Food ministry need doubles
This is the first in a series about how the economy has impacted services provided by groups and agencies in Harrison County.
Volunteers who prepare and serve a weekly supper in Corydon have seen a tremendous increase in the number of people who partake of the free meal served in the basement of Grace Hall that once was home to Corydon Baptist Church.
Martha Byrd of Elizabeth and Leola Nichols of New Salisbury, two of the women who share kitchen duties, said until about a year ago, they were serving between 120 and 150 people. In the past year, the numbers have more than doubled, averaging anywhere from 315 to 438 last Tuesday evening.
‘We’ve had over 400 the last two weeks,’ Byrd said.
Most of those served, who can make a prayer request, are in financial need or are looking for employment, she said.
The meals, which are served from 4 to 6:30 p.m. in the basement of the building, center around a chicken dish. The chickens are donated by Tyson Foods. The side dishes come from donations, some of which come from Dare to Care and Operation Blessing.
Nichols’ husband, Joe, heads up retrieving the items from Dare to Care and Operation Blessing. The Nicholses became involved about three years ago when Leola Nichols showed up one evening to volunteer.
‘The first time, someone asked if God sent me down here,’ she said. ‘I said, ‘Yes.’ They said that was good because so-and-so wasn’t able to be there that night.’
And she and her husband have been involved ever since.
‘We love what we do,’ Nichols said.
Joe Nichols also delivers about 30 meals each week to shut-ins.
‘The majority (who eat) are regulars. Some stay a good while,’ Leola Nichols said, adding that she believes they enjoy the fellowship time.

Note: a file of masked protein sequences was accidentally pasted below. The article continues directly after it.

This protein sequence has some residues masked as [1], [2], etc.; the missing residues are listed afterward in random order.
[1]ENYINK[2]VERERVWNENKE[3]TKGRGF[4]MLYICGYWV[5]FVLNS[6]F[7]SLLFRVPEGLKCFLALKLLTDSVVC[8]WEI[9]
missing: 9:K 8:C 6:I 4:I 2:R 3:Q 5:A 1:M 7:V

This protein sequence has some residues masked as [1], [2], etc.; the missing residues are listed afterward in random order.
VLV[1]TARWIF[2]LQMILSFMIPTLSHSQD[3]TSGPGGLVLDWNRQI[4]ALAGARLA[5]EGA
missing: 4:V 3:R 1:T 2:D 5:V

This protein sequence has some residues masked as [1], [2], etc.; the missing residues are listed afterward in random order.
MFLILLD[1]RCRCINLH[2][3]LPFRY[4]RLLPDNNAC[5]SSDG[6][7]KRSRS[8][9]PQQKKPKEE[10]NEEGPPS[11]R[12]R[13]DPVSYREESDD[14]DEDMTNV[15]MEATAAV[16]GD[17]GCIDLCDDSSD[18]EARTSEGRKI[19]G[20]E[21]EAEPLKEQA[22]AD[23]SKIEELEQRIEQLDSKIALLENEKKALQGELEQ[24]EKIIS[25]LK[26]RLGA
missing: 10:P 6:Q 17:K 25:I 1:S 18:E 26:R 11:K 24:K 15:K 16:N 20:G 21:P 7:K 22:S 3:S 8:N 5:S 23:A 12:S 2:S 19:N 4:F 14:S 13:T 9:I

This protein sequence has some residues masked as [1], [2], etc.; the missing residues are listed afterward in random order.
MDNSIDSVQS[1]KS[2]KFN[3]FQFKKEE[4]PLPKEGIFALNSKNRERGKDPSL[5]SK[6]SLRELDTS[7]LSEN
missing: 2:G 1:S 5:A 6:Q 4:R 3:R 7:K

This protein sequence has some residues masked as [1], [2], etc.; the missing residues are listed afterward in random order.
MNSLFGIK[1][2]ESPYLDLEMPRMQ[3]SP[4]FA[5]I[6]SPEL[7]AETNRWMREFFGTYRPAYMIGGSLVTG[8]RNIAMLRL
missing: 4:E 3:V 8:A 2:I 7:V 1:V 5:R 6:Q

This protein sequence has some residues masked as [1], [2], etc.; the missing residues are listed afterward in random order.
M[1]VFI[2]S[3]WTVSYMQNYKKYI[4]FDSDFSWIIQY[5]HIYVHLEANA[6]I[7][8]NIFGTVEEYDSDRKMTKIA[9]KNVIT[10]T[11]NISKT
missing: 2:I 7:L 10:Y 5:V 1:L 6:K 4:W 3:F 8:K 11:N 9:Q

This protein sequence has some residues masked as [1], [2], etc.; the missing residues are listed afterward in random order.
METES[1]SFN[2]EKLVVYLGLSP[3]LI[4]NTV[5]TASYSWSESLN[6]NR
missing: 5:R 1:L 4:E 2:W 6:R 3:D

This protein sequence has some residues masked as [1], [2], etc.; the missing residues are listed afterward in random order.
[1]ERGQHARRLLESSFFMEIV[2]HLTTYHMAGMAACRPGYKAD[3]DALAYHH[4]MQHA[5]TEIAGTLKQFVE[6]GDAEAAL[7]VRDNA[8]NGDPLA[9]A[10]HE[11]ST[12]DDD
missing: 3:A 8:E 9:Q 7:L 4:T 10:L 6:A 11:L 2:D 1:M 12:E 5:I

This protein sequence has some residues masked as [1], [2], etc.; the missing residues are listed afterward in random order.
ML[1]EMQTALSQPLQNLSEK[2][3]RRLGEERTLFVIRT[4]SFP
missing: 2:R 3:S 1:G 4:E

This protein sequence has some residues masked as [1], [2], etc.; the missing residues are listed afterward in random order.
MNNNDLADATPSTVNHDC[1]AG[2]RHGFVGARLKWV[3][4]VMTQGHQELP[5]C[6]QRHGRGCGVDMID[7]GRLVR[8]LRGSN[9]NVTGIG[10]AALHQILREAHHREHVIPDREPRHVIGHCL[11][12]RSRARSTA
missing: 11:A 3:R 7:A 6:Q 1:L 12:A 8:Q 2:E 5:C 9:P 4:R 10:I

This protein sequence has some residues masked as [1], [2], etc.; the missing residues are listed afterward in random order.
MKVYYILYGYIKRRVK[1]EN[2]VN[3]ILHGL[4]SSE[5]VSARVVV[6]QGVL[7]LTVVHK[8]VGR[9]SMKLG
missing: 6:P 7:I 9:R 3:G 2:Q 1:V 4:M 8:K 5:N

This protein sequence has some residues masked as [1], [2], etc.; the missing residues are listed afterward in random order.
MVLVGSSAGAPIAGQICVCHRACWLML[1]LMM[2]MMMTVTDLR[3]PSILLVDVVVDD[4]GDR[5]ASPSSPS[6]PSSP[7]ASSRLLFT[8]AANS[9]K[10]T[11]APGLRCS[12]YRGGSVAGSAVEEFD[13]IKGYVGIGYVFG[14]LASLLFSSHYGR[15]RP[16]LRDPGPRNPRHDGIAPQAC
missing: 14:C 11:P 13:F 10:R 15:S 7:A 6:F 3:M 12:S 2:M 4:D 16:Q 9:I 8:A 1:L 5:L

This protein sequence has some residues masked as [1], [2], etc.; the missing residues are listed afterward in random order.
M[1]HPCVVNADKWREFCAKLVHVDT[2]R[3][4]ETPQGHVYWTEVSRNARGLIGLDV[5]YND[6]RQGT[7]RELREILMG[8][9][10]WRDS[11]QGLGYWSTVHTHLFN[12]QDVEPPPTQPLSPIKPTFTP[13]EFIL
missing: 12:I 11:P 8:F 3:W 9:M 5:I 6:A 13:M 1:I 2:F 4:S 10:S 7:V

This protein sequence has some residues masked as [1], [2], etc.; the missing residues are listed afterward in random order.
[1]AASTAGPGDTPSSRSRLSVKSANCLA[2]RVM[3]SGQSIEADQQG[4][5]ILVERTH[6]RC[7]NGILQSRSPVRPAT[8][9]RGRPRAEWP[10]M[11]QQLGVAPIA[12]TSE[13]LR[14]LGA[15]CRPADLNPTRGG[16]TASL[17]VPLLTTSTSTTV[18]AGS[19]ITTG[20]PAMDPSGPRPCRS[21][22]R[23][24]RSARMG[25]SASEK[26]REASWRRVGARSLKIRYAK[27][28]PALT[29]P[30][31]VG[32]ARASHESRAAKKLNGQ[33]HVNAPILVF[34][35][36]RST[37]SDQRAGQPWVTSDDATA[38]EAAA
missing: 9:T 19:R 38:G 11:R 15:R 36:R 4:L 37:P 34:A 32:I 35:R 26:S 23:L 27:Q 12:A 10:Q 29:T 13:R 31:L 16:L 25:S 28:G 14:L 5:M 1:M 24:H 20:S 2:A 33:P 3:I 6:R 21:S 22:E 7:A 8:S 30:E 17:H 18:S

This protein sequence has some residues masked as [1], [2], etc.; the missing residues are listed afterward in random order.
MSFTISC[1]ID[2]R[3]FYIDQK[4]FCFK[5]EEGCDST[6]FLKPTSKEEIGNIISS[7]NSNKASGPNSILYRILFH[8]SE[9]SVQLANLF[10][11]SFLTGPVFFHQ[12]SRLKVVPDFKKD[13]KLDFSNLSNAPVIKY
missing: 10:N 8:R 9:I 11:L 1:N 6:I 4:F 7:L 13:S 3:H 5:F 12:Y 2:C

‘We have volunteers that try to talk to different ones,’ she said.
Carry-out meals are also prepared so people can take them with them.
Those who seek food often have other needs, which the volunteers try to help meet, whether it be through the clothes closet or used furniture. Then, there’s the monthly food box giveaway.
Volunteers assemble boxes containing a variety of food on the fourth Tuesday of each month. The boxes, which contain canned goods, mac and cheese ‘ ‘anything that won’t spoil,’ Byrd said ‘ are distributed that evening during the supper.
Byrd, who has been involved with the food ministry since it was started more than seven years ago, said they gave away 122 boxes last month.
Currently, about 15 to 20 people volunteer each week. While many are from Corydon Baptist Church, there are some from other churches, such as Joan Touchette who attends First Capital Christian Church in Corydon. Some, like David Whipple, who is looking for work, first attended the weekly program for the meal; now, he is one of the volunteers.
Additional volunteers are always welcome, Byrd and Nichols said.
With the need still in great demand, the women said their food pantry is quite bare after the boxes are assembled. They would welcome any donations, which may also include cereal and bread in addition to canned goods. Items may be dropped off any Tuesday, from 10:30 a.m. to 7 p.m. Byrd said she also is willing to meet those who wish to donate but can’t do it on Tuesdays. She can be reached at 968-3308.
They also will accept clothes, shoes, blankets, towels and other linens and baby items, including furniture.
Some of the women had a bake sale last week at CVS/pharmacy in Corydon to help raise funds to purchase food items for the ministry.
The food ministry may soon expand to offer self-help.
Brother Tommy Hullette, pastor at Corydon Baptist Church, located along S.R. 337 northwest of Corydon, hopes to begin offering a program that interested persons can attend to gain information and skills that will help improve themselves, Byrd said.
Next week, the series will continue with a look at how the economy has impacted Harrison County Community Services.